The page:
He said: “This was a shocking act and clearly demonstrates why something needs to be done to control buzzards. It cannot be right that the buzzard remains protected yet they swarm over the countryside in large numbers eating prey, including iconic and beautiful birds such as ospreys, at will.

“Any farmer or shepherd will tell you about the threat from buzzards yet the powers that be are reluctant to face up to the fact that sooner rather than later measures have to put in place to control them. This incident should sound alarm bells among those who care about the conservation of our rarer wild birds such as ospreys in Scotland.

“As a former chairman of the Game & Wildlife Conservation Trust’s Grampian regional group I am an enthusiastic believer in balanced and managed conservation. I know research by the trust is suggesting buzzards are active predators that may well be affecting conservation of birds in some parts of Scotland.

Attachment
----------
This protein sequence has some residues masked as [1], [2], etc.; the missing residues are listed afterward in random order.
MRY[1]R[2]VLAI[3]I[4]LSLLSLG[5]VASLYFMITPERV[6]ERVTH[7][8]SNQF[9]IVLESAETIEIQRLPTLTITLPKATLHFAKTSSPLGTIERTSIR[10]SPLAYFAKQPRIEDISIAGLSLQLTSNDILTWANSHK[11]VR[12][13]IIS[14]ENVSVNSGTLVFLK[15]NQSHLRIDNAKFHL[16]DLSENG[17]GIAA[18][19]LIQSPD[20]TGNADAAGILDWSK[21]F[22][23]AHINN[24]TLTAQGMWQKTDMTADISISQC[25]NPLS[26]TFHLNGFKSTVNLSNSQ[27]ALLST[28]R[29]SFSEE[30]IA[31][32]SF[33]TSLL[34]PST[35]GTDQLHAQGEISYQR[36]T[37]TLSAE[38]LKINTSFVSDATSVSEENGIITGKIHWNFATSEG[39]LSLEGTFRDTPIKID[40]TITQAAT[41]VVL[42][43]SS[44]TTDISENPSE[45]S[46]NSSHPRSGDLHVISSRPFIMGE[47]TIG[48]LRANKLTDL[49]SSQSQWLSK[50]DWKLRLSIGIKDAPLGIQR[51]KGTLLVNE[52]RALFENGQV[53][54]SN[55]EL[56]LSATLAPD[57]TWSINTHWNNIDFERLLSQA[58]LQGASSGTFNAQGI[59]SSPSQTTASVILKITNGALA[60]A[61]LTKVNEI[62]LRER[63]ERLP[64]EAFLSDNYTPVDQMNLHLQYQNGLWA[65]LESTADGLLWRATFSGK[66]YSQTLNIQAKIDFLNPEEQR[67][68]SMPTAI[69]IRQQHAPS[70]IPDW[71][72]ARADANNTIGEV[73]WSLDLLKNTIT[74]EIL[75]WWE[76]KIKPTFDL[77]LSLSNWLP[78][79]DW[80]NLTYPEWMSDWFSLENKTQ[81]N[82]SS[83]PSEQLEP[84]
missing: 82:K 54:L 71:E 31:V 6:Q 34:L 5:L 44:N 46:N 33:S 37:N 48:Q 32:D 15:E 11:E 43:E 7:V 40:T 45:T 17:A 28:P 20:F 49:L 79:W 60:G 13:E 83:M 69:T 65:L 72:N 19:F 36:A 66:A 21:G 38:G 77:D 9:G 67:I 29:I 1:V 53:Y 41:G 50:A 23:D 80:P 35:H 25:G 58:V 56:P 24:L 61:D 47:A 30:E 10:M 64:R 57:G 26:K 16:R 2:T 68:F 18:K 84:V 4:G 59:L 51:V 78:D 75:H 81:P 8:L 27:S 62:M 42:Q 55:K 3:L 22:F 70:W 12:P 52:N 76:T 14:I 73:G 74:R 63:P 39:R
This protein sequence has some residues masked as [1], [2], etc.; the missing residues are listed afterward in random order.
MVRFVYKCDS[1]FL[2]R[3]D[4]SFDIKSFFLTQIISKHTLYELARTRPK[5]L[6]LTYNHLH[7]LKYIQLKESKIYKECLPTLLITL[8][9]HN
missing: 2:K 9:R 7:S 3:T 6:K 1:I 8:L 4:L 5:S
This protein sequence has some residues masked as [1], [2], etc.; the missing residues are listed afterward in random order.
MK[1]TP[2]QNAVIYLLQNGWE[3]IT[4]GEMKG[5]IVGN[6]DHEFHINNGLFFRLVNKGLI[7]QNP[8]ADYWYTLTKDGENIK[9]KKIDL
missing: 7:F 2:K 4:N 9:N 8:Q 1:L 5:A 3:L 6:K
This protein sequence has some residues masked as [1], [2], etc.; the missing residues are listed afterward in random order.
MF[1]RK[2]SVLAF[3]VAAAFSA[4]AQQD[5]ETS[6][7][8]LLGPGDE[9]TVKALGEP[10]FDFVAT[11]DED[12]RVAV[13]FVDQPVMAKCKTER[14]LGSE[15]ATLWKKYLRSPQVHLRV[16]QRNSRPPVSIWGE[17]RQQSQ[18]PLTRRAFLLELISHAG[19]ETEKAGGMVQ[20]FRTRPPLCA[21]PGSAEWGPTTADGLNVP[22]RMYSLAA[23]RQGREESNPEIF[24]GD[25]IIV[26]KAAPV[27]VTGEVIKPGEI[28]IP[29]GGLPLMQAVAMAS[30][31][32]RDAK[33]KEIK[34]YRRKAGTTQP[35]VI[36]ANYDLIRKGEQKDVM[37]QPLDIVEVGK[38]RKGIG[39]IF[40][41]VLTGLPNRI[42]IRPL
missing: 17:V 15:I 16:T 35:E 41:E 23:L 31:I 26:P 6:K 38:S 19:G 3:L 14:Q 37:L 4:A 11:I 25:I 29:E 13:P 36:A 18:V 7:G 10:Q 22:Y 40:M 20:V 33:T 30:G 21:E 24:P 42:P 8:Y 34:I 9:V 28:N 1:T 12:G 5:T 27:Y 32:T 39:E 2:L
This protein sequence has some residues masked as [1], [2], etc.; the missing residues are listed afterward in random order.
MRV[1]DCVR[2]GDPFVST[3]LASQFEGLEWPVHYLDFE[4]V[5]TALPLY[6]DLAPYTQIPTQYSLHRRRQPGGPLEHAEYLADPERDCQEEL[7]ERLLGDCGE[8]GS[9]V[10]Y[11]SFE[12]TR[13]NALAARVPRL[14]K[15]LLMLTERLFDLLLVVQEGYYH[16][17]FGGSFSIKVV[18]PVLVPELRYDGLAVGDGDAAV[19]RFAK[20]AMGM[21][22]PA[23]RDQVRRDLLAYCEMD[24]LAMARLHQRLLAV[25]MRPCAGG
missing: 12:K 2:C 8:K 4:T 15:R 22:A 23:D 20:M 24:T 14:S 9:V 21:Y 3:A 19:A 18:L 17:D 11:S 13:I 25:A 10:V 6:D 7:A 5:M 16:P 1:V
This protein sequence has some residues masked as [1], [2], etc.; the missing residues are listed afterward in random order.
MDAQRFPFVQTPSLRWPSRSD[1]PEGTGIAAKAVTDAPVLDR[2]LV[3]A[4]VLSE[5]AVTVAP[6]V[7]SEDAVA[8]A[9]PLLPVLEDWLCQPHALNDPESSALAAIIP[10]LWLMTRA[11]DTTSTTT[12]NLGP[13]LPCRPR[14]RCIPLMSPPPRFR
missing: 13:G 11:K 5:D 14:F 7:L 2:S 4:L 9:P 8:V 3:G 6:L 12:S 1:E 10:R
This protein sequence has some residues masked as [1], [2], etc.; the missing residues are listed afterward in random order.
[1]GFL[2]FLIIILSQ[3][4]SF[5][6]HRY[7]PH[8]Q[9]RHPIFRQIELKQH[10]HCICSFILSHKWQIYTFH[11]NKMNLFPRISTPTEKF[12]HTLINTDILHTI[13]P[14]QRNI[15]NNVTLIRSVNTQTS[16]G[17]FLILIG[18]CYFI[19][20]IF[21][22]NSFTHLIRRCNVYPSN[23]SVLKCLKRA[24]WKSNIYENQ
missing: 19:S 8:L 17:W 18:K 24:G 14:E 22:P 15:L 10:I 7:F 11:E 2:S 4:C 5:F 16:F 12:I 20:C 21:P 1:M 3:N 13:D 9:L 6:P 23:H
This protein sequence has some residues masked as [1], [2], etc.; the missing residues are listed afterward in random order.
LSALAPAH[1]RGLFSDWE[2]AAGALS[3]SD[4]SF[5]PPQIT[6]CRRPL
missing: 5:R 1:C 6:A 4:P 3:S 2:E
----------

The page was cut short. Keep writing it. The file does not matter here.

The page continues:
“However, I was not prepared to have buzzards active predatory behaviours so clearly demonstrated right under my nose. It would be a great shame if we could not find a way to reduce the very clear predation pressure from this now ubiquitous predator.”

Buzzard numbers have been growing steadily since the 1980s and numbers in Scotland are now at record levels.

Douglas McAdam, chief executive of Scottish Land and Estates, said: “While previous reports of such predation have been brushed off by those who do not like the reality of what is happening in the countryside, this video provides the sad but clear and conclusive evidence of the serious impact that this growing population of buzzards is now having.

“The time has surely come for common sense to prevail and for measures to be introduced to be able to properly protect these wild birds and other species that we value so highly. The need to strike a proper balance is now well overdue.”